The Avery Review

Cameron Cortez —

Be Clean, Rio

On October 16, 1964, the artist collective Hi Red Center, clad in sanitation masks and white uniforms and wielding small brooms and toothbrushes, spent several hours meticulously cleaning the streets of the Tokyo district of Ginza, amid the hustle and bustle of a “normal” day.1 Titled “Movement to Promote the Cleanup of the Metropolitan Area (Be Clean!),” the event was an absurdist happening staged during the internationally telecast 1964 Tokyo Olympic Games that satirized the behaviors then promoted by the Japanese state as part of its push for a “face-lift” for Tokyo’s streets and surfaces.2

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Left: “Movement to Promote the Cleanup of the Metropolitan Area,” Hi Red Center, 1964. Photograph by Minoru Hirata. Right: Police patrol congratulating Hi Red Center. Photograph by Minoru Hirata.

The state’s cleanliness campaigns, marketed as a “Beautification of the Capital Movement,” and financed with some 4.7 percent of Olympic investment funding by the Tokyo Metropolitan Government—more than that spent on Olympic installations—were designed to present the city and its bodies in a way that would satisfy the expectations of the Western gaze.3 Hi Red Center’s media-conscious performance, heralded as exceptionally rigorous civic service by several police patrols, subversively expressed the social tension latent within Japan’s postwar reconstruction and Allied Occupation. Staged in front of the Hokkaido newspaper company, near Kenzo Tange’s National Olympic Stadium in one of the busiest commercial districts of Tokyo, Hi Red Center’s actions amplified and distorted the activities and objects that were central to the state’s campaign.

To add further deceit to their demonstration, the collective distributed a series of flyers produced by a fictional company listing the names of twenty-one entities—real and otherwise, such as the Metropolitan Environment Execution Committee and the Housewives Federation—that were allegedly sponsoring the efforts of the Tokyo Metropolitan Government.4 Journalist Minoru Hirata, who had been photographing the works of the collective’s Dada-inspired contemporaries such as Zero Jigen, also stood by to document the spectacle. Hi Red Center put dirt and debris at odds with the state’s very notion of “modernity.”5

As a globally circulated media opportunity, the 1964 Tokyo Olympics formally facilitated a timely re-scripting of postwar Japanese society’s increasingly consumer-oriented identity, based on the influential American model. Hosting the highly politicized event allowed the state to justify the caustic redevelopment projects deemed necessary for a modern Japanese society. Between 1959 and 1964, the Tokyo Metropolitan Government planned and financed the erection of 10,000 office and residential buildings, 100 kilometers of highway, 40 kilometers of additional subway lines, an exclusive rail that moved between Haneda International Airport to Tokyo’s commercial core,6 four five-star hotels, and the introduction of a Shinkansen (“bullet train”) that would move between Tokyo and Osaka.7 Hosting the Games also functioned as an opportunity for the state to reconstruct a highly manufactured, exportable Japanese mass culture for domestic and international consumption, in the context of a youth-oriented global market being reconfigured around leisure.8 Amid Japan’s postwar economic reconstruction, early forms of electronic mass communication such as television and radio—widely disseminated within the Japanese domestic sphere—were increasingly essential for this cultural re-scripting. Within two decades, Tokyo, 51 percent of which had been destroyed by the war’s end, had a population whose majority owned a television and regularly followed the plots of American serials.9 Time magazine called Tokyo of the early sixties the “most dynamic city on the face of the earth,” with a pace of life “double that of “New York.”10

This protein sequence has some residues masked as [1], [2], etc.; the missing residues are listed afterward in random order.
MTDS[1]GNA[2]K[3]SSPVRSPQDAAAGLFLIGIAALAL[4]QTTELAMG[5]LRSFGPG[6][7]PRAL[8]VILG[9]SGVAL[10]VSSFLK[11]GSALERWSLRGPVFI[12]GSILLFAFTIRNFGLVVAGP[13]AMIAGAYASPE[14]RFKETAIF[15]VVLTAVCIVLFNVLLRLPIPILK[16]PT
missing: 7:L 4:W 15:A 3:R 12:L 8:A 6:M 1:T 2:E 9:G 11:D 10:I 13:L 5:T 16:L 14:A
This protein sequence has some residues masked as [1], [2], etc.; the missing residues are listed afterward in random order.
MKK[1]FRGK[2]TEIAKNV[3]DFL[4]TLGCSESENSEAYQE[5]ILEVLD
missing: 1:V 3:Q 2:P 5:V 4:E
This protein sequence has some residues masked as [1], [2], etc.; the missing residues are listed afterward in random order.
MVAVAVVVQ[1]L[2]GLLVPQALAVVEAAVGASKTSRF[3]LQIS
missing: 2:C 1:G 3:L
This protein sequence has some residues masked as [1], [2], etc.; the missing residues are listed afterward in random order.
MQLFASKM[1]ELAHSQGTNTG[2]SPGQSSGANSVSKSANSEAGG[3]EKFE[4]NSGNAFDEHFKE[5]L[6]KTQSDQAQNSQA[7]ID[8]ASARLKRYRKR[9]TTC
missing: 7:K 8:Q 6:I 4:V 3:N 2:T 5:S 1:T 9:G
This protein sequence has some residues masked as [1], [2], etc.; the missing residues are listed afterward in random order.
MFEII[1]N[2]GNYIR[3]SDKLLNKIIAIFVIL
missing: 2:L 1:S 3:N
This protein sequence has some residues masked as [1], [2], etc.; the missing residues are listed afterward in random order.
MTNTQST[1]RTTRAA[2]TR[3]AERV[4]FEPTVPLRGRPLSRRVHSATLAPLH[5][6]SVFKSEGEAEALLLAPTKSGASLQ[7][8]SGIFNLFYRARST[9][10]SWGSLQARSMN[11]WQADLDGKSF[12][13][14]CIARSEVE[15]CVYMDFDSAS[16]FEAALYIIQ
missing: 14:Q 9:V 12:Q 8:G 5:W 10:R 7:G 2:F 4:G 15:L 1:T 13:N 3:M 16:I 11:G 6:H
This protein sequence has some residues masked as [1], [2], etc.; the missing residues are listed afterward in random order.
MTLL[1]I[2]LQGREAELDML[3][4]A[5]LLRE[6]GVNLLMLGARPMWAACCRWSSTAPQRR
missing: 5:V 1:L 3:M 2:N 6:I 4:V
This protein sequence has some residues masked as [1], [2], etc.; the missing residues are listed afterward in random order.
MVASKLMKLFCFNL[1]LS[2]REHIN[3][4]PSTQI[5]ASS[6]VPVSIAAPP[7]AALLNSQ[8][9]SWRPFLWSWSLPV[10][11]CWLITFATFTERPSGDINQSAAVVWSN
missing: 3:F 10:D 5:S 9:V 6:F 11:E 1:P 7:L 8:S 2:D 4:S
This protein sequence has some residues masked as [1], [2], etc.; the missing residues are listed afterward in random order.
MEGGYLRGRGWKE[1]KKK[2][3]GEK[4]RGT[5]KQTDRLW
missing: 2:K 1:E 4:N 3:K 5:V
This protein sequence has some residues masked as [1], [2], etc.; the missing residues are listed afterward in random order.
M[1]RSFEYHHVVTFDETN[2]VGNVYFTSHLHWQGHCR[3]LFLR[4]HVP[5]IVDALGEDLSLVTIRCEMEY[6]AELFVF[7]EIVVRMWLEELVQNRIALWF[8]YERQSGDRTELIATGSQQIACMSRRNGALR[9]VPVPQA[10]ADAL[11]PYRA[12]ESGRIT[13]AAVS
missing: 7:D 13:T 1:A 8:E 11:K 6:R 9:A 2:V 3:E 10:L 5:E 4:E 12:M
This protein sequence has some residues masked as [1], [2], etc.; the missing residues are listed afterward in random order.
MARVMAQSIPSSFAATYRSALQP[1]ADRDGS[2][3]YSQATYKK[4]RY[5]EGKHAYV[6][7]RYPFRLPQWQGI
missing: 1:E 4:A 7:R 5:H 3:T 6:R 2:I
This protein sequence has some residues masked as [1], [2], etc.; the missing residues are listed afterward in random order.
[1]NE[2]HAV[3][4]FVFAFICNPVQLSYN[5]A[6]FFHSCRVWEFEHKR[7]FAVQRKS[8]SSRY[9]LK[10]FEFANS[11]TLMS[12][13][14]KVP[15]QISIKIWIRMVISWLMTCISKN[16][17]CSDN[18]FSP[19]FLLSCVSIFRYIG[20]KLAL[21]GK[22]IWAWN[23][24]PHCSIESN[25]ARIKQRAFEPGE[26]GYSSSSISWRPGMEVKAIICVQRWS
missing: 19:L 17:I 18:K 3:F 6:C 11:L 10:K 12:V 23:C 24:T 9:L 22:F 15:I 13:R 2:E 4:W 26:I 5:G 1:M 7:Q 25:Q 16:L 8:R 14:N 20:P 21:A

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Photograph of Tokyo highway development, December 16, 1963.

In 1964, the importance of being physically present at the fairly inaccessible Games was suddenly contested. The patriotism and allure of physical human prowess along with the fantastical “exotic” environments supporting it (luxurious Japanese hotels, parades, theme parks, nightclubs, promiscuous call-girl imagery, and polished historical tourism) could now be transmitted electronically as reality television before “reality television.” A fundamental function of the Tokyo Olympic Games, then, was not only to internally reinforce a new image of Japanese economic prosperity and the diversity of consumer-oriented lifestyles this prosperity enabled but also to disseminate these images internationally. Included in this portrayal of Japan’s new sociocultural identity, while to some degree satisfying the protocol encouraged by the state’s aggressive campaigns, Hi Red Center’s staged scrubbing criticizes Japan’s callous preoccupation with cleanliness at the expense of all else.

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1964 Tokyo Olympic “Dreamland Fun Park.” Still from Chris Marker’s Le Mystère Koumiko, 1965.

As it has waged its own cleanliness campaigns to satisfy the criteria of the International Olympic Committee, the preoccupations of the Brazilian state in 2016 have not been too different. Despite weathering an alleged coup d’état following the fallout of the 2014 statewide “Car Wash” corruption investigation, the state still occupied itself with preparations for the predictable influx in international tourism and capital promised by the Games. Manifest most notably in the city of Rio de Janeiro’s eviction of some 77,000 favela residents—with minimal financial compensation obligated by Rio’s city council—the public/private development boom has required no consent from the displaced.11 The Brazilian state also built several kilometers of sculptural concrete wall lining the João Goulart Expressway to obscure any sight of favelas for those who travel between Rio’s Galeão International Airport, through Maré, into the city’s core and promised to intensify “mosquito control” and ensure access to condoms and insect repellent for all athletes and visitors concerned about Zika virus.12